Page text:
DLLs are loaded once per process. Here are some more details:
DLLs execute in the memory space of the calling process and with the same access permissions
As described in this Stack Overflow answer:
A DLL is loaded at most once per process. So, if your DLL is used by multiple other DLLs, it still will exist once per process.
MSDN has plenty more details:
The system maintains a per-process reference count for each DLL. When a thread loads the DLL, the reference count is incremented by one. When the process terminates, or when the reference count becomes zero (run-time dynamic linking only), the DLL is unloaded from the virtual address space of the process.
Like any other function, an exported DLL function runs in the context of the thread that calls it. Therefore, the following conditions apply:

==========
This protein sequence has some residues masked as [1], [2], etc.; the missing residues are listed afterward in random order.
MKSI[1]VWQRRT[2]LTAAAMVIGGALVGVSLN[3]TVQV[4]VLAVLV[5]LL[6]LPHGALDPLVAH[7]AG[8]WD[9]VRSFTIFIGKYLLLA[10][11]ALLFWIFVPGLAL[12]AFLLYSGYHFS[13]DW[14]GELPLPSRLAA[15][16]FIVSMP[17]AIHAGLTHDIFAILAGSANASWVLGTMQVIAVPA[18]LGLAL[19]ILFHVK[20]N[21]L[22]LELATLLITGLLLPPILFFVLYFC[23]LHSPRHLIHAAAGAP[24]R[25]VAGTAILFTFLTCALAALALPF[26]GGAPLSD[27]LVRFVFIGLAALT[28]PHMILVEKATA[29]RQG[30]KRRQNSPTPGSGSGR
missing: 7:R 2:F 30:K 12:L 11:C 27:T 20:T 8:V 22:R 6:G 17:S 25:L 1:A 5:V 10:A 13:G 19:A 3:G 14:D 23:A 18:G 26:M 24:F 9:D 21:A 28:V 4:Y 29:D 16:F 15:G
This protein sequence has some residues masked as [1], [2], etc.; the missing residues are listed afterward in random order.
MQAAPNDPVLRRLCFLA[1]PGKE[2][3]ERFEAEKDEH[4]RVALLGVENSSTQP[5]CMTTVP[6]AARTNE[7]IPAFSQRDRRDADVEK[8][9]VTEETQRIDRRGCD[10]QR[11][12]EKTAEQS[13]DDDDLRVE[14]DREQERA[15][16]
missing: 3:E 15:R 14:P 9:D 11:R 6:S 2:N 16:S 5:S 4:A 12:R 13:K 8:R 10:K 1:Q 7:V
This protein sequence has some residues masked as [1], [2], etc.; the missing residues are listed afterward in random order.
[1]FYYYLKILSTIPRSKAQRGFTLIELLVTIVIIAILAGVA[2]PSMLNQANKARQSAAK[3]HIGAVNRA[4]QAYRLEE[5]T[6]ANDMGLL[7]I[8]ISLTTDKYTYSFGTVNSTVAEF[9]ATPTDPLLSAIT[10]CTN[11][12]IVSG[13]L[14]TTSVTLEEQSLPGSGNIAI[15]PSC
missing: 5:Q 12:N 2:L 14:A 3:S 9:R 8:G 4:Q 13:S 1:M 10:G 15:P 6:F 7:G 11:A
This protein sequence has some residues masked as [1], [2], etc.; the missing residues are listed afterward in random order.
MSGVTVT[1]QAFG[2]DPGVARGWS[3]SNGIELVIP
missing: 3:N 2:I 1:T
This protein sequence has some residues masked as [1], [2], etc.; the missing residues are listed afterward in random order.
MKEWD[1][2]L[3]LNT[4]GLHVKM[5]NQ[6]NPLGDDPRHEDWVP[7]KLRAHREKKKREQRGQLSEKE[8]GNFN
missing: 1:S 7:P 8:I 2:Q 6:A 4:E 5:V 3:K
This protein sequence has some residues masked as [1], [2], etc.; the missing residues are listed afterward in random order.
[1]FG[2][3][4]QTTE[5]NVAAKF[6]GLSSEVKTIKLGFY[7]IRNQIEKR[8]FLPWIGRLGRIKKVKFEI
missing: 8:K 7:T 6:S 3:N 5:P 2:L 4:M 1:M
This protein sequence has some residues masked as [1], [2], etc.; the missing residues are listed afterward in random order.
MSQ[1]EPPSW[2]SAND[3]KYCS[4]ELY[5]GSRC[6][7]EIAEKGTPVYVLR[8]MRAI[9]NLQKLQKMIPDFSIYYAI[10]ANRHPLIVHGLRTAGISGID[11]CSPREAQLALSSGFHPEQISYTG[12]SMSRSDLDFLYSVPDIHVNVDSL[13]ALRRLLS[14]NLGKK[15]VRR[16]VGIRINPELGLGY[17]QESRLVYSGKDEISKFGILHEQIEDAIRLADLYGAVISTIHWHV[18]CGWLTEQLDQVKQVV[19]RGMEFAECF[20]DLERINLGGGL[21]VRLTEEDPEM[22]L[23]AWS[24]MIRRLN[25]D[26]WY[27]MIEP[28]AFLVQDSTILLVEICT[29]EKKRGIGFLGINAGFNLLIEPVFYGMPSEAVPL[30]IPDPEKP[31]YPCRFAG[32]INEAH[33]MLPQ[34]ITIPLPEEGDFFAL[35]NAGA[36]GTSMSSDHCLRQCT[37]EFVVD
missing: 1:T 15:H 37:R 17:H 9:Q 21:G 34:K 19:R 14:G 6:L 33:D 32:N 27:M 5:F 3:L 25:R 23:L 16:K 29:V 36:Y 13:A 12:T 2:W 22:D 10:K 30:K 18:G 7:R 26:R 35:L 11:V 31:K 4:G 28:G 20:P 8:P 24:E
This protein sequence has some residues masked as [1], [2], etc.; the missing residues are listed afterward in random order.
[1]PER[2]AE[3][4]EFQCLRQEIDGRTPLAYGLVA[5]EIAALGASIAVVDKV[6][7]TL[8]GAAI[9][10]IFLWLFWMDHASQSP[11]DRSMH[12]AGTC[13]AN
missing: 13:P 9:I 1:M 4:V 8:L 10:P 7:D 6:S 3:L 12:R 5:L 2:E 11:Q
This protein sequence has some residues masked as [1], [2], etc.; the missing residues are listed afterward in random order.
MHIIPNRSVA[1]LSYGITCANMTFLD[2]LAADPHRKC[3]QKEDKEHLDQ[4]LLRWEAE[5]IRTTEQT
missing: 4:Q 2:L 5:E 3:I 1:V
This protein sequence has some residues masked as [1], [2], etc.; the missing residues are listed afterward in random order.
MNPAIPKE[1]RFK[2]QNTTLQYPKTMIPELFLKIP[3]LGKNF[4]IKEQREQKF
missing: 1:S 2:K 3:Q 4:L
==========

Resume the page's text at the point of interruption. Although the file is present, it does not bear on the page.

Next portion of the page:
- The threads of the process that called the DLL can use handles opened by a DLL function. Similarly, handles opened by any thread of the calling process can be used in the DLL function.
- The DLL uses the stack of the calling thread and the virtual address space of the calling process.
- The DLL allocates memory from the virtual address space of the calling process.
On Variable Scope:
Variables that are declared as global in a DLL source code file are treated as global variables by the compiler and linker, but each process that loads a given DLL gets its own copy of that DLL's global variables. The scope of static variables is limited to the block in which the static variables are declared. As a result, each process has its own instance of the DLL global and static variables by default.
Before DLLs are loaded, they have to be found. There are specific rules about how Windows searches for DLLs, such as those listed at Dynamic-Link Library Search Order.